Conversation between Out to Lunch (Ben Watson) and Frank Zappa (Frank Zappa: The Negative Dialectics of Poodle Play):
OTL: Does everyone have interesting dreams?And elsewhere Zappa saying: “I don’t join shit.” I recall friends in Ann Arbor around the hot cusp of the ’sixties-’seventies motoring up to Grand Rapids for a Zappa concert. The “air” they took made it clear to me how precisely I did not belong: my distrust / contempt of mere men made godlike. Or “son of mere men made godlike.” Some few years later I hung with a couple of Louisiana boys who stuff’d all available thin dimes into the King Sub (Ithaca, New York) pinball machine. High score of the week land’d a monster sub. Proprietress: Suzy Creamcheese.
FZ: I don’t know. I suppose to themselves they do. If you’ve ever had somebody tell you one of their dreams, it’s usually presented in a way that now you’re being given the opportunity to hear the most spectacular far-out fucking thing that anybody ever dreamed up—they’re all very proud of their dreams even if what you’re hearing is miserable.
OTL: Did you ever hear the expression ‘Jeder Mann sein eigener Fussball’?
FZ: No, never heard it.
OTL: It means, Everyone their own football.
OTL: It was the name of a dada magazine that became a universal catch-phrase during the working-class revolts in Berlin at the end of the First World War.
Conversation between John Yau and Jasper Johns (The Brooklyn Rail):
Yau: On a number of occasions you have used the words “helpless” and “deliberate” to talk about art making. For example, you once said “the final suggestion, the final statement, has to be not a deliberate statement, but a helpless statement. It has to be what you can’t avoid saying, not what you set out to say.” Years earlier, in another statement, you said: “It was not a matter of joining a group effort, but of isolating myself from any group. I wanted to know what was helpless in my behavior—how I could behave out of necessity.” What do you consider to be examples of helpless behavior?(And elsewhere Zappa saying: “I don’t join shit.”) (And elsewhere, Drew Gardner noting (in reading Daniel Bouchard’s Zasterle’d Filaments) the “fiercely mundane details that are not focus-group tested”—that’s the spirit!) One didn’t commence writing out of some weak-kneed need for a greater groupuscule glomming on to one another—or, if one did, one ought to join a mummery, or a rugby scrum—so why make that a way of keeping one’s snout up and visible?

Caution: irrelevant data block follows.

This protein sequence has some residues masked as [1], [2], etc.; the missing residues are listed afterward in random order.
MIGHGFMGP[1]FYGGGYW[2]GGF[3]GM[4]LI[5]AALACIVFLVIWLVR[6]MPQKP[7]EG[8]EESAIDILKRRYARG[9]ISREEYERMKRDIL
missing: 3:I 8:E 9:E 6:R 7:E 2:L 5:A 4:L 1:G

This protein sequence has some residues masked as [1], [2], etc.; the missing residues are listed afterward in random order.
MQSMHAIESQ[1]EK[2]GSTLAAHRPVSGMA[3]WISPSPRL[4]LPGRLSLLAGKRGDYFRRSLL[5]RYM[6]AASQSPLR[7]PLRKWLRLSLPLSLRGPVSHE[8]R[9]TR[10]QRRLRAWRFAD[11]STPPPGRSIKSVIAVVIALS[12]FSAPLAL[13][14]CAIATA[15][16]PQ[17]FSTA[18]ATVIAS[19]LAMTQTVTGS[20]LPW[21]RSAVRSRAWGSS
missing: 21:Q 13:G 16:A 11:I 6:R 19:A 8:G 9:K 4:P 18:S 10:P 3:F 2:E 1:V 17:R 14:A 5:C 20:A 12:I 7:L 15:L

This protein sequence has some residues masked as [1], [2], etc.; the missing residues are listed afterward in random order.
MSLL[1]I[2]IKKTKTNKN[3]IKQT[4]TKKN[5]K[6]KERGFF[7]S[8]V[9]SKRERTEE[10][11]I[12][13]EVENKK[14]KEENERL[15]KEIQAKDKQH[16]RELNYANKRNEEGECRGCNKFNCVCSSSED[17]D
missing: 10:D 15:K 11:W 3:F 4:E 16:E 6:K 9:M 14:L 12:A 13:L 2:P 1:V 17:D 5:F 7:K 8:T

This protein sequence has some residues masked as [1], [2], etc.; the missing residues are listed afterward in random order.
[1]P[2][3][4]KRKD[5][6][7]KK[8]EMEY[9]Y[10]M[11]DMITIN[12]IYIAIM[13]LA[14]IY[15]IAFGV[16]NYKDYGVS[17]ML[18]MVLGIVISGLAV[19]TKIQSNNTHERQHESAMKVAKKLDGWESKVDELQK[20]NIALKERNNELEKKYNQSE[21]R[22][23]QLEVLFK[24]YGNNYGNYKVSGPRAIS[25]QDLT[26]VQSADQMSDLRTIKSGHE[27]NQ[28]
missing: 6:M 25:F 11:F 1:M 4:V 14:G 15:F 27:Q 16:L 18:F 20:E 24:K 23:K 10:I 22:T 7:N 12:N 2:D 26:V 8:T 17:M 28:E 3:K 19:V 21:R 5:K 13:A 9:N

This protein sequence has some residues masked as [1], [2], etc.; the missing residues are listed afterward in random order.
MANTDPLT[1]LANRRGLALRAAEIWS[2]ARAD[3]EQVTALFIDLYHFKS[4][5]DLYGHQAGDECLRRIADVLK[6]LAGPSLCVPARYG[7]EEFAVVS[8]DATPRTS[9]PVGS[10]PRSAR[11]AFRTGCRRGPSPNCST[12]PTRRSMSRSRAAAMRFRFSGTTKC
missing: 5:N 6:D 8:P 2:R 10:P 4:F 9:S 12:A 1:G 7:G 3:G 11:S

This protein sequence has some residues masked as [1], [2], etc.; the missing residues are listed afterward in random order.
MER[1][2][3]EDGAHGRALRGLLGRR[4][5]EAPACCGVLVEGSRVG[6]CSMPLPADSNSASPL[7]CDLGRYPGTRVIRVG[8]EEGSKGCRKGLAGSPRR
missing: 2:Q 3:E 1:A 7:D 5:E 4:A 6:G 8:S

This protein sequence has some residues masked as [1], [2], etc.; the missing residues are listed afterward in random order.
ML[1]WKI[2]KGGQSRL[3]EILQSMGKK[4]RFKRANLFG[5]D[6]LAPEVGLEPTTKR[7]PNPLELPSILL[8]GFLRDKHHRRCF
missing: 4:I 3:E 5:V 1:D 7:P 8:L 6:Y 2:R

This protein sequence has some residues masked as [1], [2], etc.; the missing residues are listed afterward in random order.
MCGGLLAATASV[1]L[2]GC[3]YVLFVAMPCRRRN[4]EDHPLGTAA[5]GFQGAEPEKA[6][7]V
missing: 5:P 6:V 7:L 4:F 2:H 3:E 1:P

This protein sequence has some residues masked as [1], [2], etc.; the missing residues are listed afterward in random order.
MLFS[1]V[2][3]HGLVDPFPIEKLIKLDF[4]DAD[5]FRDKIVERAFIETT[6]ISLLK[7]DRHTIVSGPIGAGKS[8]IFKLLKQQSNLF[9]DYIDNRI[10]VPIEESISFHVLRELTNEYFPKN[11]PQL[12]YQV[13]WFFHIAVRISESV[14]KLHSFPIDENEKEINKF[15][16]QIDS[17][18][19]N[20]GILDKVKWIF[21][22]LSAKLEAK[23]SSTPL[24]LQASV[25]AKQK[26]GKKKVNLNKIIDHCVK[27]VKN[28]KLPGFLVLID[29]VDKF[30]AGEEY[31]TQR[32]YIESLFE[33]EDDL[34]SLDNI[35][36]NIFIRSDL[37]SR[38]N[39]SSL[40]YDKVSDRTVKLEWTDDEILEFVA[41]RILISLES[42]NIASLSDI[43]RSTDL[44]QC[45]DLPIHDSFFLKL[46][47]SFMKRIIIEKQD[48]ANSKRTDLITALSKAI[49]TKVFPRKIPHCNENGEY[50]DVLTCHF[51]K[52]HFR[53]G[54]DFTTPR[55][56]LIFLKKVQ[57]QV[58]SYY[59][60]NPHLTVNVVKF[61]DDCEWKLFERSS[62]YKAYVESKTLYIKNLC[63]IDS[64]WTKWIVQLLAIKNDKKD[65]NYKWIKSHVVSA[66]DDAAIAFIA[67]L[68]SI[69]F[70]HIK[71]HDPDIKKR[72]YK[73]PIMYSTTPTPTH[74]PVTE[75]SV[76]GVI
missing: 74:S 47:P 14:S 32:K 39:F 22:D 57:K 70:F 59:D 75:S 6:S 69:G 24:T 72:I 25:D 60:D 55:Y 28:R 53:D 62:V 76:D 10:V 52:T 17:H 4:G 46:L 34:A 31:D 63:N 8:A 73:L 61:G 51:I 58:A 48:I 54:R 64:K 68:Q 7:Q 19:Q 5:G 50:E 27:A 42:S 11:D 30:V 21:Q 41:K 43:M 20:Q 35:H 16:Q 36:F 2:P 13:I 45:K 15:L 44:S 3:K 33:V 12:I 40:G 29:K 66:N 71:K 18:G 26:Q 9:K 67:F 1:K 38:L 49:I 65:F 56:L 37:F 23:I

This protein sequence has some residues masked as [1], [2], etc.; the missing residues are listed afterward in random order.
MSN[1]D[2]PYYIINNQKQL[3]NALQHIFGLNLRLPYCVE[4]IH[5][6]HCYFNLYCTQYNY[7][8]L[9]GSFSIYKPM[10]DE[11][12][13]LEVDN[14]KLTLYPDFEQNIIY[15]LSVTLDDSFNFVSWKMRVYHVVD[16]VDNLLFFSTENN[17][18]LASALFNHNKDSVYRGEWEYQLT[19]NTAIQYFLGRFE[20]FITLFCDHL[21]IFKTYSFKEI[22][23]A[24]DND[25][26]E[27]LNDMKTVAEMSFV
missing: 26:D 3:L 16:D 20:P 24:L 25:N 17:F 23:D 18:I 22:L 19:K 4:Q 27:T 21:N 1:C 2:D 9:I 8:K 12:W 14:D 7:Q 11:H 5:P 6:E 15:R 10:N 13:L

Johns: Those quotations suggest to me that I felt or wanted my work to have a sense of the inevitable, the unavoidable. There was an attempt to uncover or succumb to a primary motive in the process of painting. This may not be very clear—there are so many available choices or possibilities. I suppose there was an attempt to establish some sort of spiritual discipline.
Why I should find myself in the shallow bin of sleep thinking with high industry about the Peter Gizzi piece Jordan Davis provided yesterday (out of the London Review of Books), qui sais? Here it is:
WINTRY MIXLike that word encaustic though I ain’t sure how a sense of “burning in” fire fix’d paint “goes with” the general adjectival clot that is January a.m. Which gets me to the heart of my complaint, surely. Isn’t one about to choke here? Modifier city, man! (The “crack o’ the world” phrase goes all Tom Waits in my recall—isn’t there a point he all salacious gruff-horny says “the crack of dawn better be careful around me”?) I get jiggy about that word eerie. Fine example of show’s jump over tell. Somehow in my semi-sleep rabidry about the poem, the collusion of “crack o’ the world” and “end o’ the world” had me viddying the Gustave Courbet masterpiece pudenda “The Origin of the World” in the catalog of my head. Which considerably buck’d up my “reception” of the poem. I’d maintain, though, and stubbornly, that it’s a silly exercise in falsely innocent humility (“Do I really have to go out there?”) for a man in Peter Gizzi’s “jam” to write about having to get up early to go to work. (Reading’s first query: “is it believable?”)
The 6 a.m. January
in a waxy gray putty
whizzing by with spots
of luminous silvery
coming through, an eerie
like an old movie.
Do I really have to go out there?
Now a hint of muted
salmon tones breaking
a warmish band
of welcoming pinkish light.
Is it like this every morning?
My head still in the dark.
Worry, eck! But the brightening
russet-tipped cloud ballet
reminds me of something
in Pliny, yea, Pliny.
Can’t imagine opening
the door today in a toga.
Work and more,
sends us into the draft.
As Kenward Elmslie says—in “Agenda Melt” in Agenda Melt (Adventures in Poetry, 2004): “Wads of whatev . . .”